-This would be an intro to the series. We started out perfect in the garden, but are now fallen. Although we will never get back to that perfect state this side of heaven, God in his grace allows us to start over again and again. There is a process modeled throughout the Old Testament (including Ezra and Nehemiah) of how we can restore our lives and our hearts when we have fallen away from God.

-Vive means life. When we are living with sin in our lives it leaves us feeling dead inside. David describes it well in the Psalm 32 as “wasting away” when we keep silent and don’t confess our sins. We are all sinners, we need to confess our sins to God. He is faithful and just to forgive our sins when we ask.

Week 3 Re:Purpose SUBMISSION
-Are we willing to let God use us in any way He sees fit? Do we trust that even now He is preparing us for good works which he has already prepared for us to do? We often feel the desire to make a name for ourselves or manipulate circumstances to go our way. We need to rest in knowing that God has a purpose and plan for us and that every detail of our life will be used for His glory if we allow Him full control.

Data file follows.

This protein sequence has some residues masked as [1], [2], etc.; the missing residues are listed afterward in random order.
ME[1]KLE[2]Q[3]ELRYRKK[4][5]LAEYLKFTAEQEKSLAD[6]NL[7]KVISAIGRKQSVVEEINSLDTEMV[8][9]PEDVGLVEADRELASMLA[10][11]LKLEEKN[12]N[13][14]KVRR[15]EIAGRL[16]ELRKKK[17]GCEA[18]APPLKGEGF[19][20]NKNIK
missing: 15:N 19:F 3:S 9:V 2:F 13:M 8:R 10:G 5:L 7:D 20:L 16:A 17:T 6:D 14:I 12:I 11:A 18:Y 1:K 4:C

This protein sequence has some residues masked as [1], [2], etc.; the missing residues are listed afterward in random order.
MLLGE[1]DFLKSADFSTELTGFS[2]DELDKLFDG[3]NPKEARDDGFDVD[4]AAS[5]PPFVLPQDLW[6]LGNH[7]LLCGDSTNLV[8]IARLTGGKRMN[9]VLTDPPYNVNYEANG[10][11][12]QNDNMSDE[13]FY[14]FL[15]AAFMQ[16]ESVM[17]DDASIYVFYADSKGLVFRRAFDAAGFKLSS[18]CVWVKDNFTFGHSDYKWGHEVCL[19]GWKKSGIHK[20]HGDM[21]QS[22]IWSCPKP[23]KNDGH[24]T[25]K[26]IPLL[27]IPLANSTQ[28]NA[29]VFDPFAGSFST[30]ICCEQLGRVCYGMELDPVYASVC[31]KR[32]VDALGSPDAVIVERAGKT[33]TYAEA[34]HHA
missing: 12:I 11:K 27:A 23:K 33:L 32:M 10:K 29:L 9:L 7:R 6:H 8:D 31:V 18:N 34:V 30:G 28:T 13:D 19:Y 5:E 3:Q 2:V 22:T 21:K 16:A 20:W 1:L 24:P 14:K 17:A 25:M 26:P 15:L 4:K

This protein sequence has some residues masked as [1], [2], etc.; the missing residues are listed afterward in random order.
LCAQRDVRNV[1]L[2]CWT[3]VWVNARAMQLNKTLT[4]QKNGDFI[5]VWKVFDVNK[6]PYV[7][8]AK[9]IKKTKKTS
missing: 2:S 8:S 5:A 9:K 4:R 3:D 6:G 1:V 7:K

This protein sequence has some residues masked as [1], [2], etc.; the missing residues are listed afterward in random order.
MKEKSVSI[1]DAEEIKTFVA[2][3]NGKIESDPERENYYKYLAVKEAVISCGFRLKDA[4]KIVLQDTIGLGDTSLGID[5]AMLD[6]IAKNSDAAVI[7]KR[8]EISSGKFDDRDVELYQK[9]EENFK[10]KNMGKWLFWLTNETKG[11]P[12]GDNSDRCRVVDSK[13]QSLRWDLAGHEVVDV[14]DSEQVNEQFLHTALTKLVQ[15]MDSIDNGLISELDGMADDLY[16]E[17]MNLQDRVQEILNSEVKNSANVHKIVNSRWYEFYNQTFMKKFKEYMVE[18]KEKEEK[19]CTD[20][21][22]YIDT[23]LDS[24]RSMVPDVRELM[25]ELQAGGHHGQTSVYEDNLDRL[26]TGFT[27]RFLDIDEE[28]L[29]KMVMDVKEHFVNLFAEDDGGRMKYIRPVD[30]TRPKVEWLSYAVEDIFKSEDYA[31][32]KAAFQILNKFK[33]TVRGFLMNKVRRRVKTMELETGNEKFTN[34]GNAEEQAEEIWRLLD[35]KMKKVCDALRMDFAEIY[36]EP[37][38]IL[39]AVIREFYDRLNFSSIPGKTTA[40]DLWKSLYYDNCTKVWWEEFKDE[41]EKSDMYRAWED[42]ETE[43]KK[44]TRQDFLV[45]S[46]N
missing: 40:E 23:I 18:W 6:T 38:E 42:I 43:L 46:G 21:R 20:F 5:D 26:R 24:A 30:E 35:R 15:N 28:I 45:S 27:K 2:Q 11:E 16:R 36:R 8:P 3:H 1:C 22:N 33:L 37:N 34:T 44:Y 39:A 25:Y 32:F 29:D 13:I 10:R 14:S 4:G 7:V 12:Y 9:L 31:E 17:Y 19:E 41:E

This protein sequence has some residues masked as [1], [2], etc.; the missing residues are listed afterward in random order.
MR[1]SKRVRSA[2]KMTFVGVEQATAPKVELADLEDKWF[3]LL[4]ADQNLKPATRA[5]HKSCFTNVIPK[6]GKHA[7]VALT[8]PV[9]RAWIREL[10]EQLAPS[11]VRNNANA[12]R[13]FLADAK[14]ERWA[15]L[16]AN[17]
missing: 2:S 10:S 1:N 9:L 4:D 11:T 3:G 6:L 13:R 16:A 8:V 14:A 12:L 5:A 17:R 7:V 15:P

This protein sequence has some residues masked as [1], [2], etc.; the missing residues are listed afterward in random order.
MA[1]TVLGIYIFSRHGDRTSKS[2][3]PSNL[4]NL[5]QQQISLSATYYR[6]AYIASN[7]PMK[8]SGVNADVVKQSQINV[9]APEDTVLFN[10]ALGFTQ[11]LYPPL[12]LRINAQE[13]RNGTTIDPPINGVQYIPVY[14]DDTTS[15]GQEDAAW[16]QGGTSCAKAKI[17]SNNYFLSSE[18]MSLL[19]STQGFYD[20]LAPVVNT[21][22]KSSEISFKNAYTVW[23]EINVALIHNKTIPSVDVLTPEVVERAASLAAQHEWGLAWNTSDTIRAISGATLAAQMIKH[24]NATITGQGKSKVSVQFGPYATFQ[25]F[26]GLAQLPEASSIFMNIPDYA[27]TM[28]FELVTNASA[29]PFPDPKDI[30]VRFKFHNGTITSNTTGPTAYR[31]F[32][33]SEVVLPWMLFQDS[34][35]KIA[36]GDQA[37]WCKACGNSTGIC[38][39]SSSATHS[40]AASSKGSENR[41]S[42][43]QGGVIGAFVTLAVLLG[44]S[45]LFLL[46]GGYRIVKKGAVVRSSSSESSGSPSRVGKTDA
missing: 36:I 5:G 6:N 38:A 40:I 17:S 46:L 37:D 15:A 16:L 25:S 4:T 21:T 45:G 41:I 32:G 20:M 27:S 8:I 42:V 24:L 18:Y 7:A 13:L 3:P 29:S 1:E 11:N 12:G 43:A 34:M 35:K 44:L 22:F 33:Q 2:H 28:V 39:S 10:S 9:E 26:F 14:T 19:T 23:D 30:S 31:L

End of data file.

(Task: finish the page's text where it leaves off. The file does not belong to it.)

Week 4 Re:Group SEPARATION
-Regroup is defined as being reorganized to make a fresh start. When we have been revived through confession and repurposed through submission we need to complete the restoration process by breaking ties with the world. Are there people, place or things in your life that are influencing you away from a right relationship with the Lord? We come to God through sacrifice, but we walk with God through separation.

Coaching Your Volunteers

 —  October 25, 2011 — 1 Comment

Ah, the fall. High School Football. You can see your breath. You’re eating overpriced nachos from the under-staffed school booster club concession stand. There’s nothing better than the crack of the football helmets hitting together. The cheerleaders in the background, the coach barking commands to his team. The team listens then works together in perfect unison to score a touchdown.

The difference between the picture we just painted and your role as a youth worker? You’re not in the stands in the youth ministry game, my friend. You are a coach. Here are some thoughts about coaching your volunteer team in the seasons ahead.

PRESEASON (late summer)